What Remains Was Always There
The old man sat at the kitchen table, chastened. His daughter lit a cigarette and threw the pack on the table. Crouching down, she rummaged through the mismatched pots and pans in the bottom cabinet under the kitchen sink looking for one with a lid. She winced through the smoke, one eye closed, the cigarette clamped in the corner of her mouth. Mouse droppings, dust and a rust-colored pool of water from a pipe that looked ready to burst, covered the old lining paper. She vividly remembered the print: a woven pattern, made to look like straw.
She found both a pot and a frying pan, but, with irritation, no lids, and plunged both into the sink which she filled with water and three squirts of green dish liquid. She sweated from the effort and switched on the fan with the dusty blades that sat on the counter top. The old man stared at her as if willing her to speak first.
“O.K., Pop. Do you want them boiled or fried?” Rosemary asked her father. Minutes before she had ranted about the dandelion greens he’d brought into the kitchen for her to cook, after scavenging all over the neighborhood for the coveted leaves to eat. Rosemary had never had a taste for them and refused to eat them. A classmate in grade school, long ago, had once mentioned that her father would have liked to get out his BB gun and take a shot at the next “wop” that snooped around his yard, even if he was only picking at his weeds. Rosemary felt the shame anew, and hated to think of the old man scouring the neighborhood with a plastic bag and the old paring knife he had sharpened so many times there was barely a blade. She looked at him in the brand new Reeboks she’d just bought him, obscenely white and incongruous with the white button shirt and brown slacks that he wore, no matter the season or the weather.
“Make sure you clean the leaves good.” He made a face, as if he was a man of highly refined taste and not a picker of weeds that sprouted through the cracks in sidewalks. Rosemary took a drag of her cigarette and blew a smoke ring. She looked at the pots soaking and thought she couldn’t bear to sink her hands in the hot water. Strangely, the late afternoon sun seemed twice as strong as the midday sun and the kitchen felt ready to combust. Rosemary stared at her father, gentle and stubborn at the same time. He’d been more of a comfort to her when her husband left than she had been to him when his wife, her mother, died. They both grieved terribly and could hardly do a thing for each other.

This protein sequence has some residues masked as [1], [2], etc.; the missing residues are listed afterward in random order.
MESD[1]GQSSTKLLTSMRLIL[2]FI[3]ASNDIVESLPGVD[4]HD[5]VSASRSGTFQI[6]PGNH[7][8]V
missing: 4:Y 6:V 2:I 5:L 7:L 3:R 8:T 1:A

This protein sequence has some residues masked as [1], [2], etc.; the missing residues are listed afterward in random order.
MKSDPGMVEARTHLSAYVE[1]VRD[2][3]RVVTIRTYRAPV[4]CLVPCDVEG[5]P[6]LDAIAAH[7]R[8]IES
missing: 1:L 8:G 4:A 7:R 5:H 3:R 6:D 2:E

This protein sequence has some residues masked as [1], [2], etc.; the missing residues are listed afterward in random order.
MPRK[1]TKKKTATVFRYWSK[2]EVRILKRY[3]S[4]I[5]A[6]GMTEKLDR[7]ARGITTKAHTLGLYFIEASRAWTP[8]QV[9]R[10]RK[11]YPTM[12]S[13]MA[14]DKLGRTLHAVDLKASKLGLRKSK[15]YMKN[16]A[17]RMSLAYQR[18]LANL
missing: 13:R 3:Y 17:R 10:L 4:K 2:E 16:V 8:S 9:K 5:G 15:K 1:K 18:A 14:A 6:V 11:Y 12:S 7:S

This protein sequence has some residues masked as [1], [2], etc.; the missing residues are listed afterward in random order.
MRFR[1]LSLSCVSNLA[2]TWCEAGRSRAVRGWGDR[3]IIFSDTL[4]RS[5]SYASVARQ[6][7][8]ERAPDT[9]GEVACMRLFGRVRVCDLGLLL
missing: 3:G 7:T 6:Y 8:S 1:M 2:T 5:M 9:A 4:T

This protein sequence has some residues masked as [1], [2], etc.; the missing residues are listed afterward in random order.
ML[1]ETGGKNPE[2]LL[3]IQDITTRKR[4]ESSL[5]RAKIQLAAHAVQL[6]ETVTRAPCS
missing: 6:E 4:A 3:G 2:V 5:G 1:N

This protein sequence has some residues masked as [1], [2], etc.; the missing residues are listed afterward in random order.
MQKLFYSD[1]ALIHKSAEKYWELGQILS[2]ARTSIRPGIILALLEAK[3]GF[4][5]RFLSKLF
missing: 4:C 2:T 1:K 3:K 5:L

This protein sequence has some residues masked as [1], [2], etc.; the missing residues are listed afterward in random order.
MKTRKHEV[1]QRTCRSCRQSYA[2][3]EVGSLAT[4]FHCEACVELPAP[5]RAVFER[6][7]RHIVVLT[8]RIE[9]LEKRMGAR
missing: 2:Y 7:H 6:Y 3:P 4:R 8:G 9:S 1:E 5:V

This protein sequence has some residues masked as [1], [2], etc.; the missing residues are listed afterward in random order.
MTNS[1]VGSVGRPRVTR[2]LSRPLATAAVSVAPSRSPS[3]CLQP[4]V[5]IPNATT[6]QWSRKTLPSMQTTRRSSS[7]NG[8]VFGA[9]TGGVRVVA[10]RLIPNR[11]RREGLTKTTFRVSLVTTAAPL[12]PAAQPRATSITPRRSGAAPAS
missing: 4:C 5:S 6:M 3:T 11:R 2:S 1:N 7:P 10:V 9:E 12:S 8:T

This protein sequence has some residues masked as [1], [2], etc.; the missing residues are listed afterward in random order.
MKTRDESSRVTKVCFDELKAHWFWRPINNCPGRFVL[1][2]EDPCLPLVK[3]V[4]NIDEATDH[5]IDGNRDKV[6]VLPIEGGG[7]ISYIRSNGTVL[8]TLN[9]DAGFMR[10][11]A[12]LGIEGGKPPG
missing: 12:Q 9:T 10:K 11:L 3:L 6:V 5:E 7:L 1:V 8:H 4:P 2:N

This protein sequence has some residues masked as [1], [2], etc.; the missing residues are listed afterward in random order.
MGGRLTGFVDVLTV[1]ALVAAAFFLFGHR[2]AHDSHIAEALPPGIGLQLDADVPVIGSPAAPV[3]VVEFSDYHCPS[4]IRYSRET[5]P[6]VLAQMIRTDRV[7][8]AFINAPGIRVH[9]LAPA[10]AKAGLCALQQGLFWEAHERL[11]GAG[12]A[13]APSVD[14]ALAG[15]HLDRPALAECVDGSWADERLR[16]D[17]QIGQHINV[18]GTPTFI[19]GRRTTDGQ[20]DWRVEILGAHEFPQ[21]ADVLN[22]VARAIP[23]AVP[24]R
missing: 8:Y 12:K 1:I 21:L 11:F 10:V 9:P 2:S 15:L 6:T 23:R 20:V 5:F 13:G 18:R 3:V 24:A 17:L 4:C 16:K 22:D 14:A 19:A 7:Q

“You know, Mrs. Anastasio is going to kick your ass for not leaving her any!” Rosemary joked with her father, feeling less irritated and glad she could please him with so small a gesture. The old man relaxed, and she cringed when she thought that her anger probably intimidated him. She wasn’t used to cooking for him here, and if she had to cook the greens, she would have rather done it at her house, where she usually feeds him. Lately, he hadn’t wanted to leave the house for any significant period of time, not even to see his granddaughters, her two daughters, that loved having their grandfather around. Guilt, lately her predominant emotion, tugged her in a familiar place.
“This time, it was my turn, next time her turn,” he said, chuckling and raising his thick, browned hand as if he couldn’t care less about the lack of dandelions left for his loud-mouthed neighbor. Finally: “In the pan, Rosemary. A little garlic and some potato, diced up small.” He gave the directive as if inspiration had struck out of the blue. He rolled his tongue around his thin lips in anticipation. Soon the garlic hit the pan with a hiss. The old man folded his hands on the table, leaned back and closed his eyes with a smile on his face. Rosemary tucked an old linen serviette with the small purple and yellow flowers and long green stems that her mother had embroidered many years ago around his neck, like her mother insisted on doing for him all the years they were married.
After the old man ate, Rosemary cleared his plate. They sat quietly at the table, lethargic, their bodies now accustomed to the heat. While she smoked, her father worried his fingers nervously and looked contemplative.
“You know, Rosemary, once the dandelion has a flower, the green part is too tough. It’s no good no more.” He stared straight ahead, but looked at her from the corner of his eye. She shook her head slowly back and then burst out laughing. She grabbed his arm from across the table and shook it playfully.
“Don’t I know it, Pop. Don’t I know it!
(above text by Michelle Reale, photo by Karl Lintvedt)